Symbolic Afghanistan ‘Transition’ Met With Violence

Obama security prerequisite for withdrawal far off track

As part of a scheduled transition to hand over seven Afghan cities or provinces to Afghan security forces, NATO troops drew down from the relatively peaceful province of Bamiyan and the eastern town of Mehtar Lam in recent days. Yesterday, British troops in Afghanistan’s volatile Helmand province handed over control of the city of Lashkar Gah, said to be the least stable of the seven.  

But the transition is mostly symbolic in nature. Only half of Lashkar Gah – about one square mile – will take part in the transition and has already been controlled by Afghan forces for over a year, with Taliban strongholds along the outskirts. Furthermore, NATO forces will still have responsibility over certain parts of the city and will be “on hand to assist” the Afghan forces at any time.  

And recent violence suggests they will be called upon. On Monday, seven policemen were killed at a checkpoint near Lashkar Gah and on Saturday a British soldier was killed while on a routine patrol in the area. On Tuesday, as NATO was handing over responsibility for Mehter Lam, mortar attacks against the city were reported. And in an operation being carried out by Afghan security forces in Kandahar, three police were killed by insurgent gunfire.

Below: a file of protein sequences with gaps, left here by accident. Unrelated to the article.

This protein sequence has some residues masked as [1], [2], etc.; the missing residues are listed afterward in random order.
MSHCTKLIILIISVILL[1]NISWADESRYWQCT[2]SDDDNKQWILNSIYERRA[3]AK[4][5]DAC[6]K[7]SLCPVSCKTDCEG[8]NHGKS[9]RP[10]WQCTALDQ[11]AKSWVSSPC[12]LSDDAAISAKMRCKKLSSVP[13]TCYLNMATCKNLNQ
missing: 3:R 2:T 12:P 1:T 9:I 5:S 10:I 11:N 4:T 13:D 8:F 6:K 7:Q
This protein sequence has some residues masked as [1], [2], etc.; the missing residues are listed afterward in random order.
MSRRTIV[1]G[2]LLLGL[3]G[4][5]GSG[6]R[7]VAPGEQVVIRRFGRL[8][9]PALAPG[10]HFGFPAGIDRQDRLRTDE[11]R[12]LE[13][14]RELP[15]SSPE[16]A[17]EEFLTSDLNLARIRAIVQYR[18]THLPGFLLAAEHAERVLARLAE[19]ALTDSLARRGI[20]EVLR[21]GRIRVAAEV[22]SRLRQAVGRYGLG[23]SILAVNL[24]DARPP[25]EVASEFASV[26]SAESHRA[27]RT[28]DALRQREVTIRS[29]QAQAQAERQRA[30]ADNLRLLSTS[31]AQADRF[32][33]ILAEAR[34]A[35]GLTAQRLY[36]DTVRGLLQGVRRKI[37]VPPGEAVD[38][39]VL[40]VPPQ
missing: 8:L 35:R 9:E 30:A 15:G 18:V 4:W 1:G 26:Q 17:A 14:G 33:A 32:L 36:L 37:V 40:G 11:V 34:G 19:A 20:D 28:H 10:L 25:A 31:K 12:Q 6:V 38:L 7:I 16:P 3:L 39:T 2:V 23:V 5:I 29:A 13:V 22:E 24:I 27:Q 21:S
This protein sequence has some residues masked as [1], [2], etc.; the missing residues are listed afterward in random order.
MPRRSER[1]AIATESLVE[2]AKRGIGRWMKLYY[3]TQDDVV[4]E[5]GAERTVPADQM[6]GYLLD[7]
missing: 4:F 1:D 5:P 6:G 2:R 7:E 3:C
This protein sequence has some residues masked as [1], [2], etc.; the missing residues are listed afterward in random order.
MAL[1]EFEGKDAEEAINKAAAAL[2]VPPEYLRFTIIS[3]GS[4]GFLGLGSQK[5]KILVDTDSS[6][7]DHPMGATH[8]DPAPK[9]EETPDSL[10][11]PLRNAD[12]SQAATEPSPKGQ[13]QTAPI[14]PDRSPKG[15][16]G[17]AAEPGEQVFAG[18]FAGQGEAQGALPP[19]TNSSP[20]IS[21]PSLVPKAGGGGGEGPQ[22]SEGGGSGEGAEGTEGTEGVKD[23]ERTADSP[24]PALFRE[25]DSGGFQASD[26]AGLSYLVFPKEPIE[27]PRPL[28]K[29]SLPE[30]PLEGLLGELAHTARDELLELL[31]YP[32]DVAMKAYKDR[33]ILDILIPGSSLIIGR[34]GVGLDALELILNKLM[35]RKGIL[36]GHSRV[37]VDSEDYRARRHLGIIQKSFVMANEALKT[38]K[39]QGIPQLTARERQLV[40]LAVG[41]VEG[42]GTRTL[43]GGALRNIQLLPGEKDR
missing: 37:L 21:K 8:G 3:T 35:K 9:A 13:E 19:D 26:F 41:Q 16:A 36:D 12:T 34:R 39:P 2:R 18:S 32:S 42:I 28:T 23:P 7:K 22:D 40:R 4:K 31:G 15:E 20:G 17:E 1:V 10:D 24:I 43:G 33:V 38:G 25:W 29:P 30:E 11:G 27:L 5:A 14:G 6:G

The recent spate of violence as this scheduled transition has begun – and indeed since it was announced with the Taliban attack on the Kabul Intercontinental hotel – is consistent with the al-Qaeda strategy to support Taliban attacks against NATO in order to sustain the US occupation as long as possible. Keeping US/NATO forces embroiled in the Afghan war not only serves to bleed out American resources, it is also the greatest generator of extremist recruitment. 

The remaining four areas to be handed over are Kabul province, Panjshir province, Herat city, and Mazar-e Sharif city, many of which have also seen an upsurge in violence of late. The Obama administration’s stated prerequisites for a continued withdrawal include security requirements that are apparently not on track to be met in time, fulfilling al-Qaeda’s plan to keep us there longer.

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Author: John Glaser

John Glaser writes for Antiwar.com.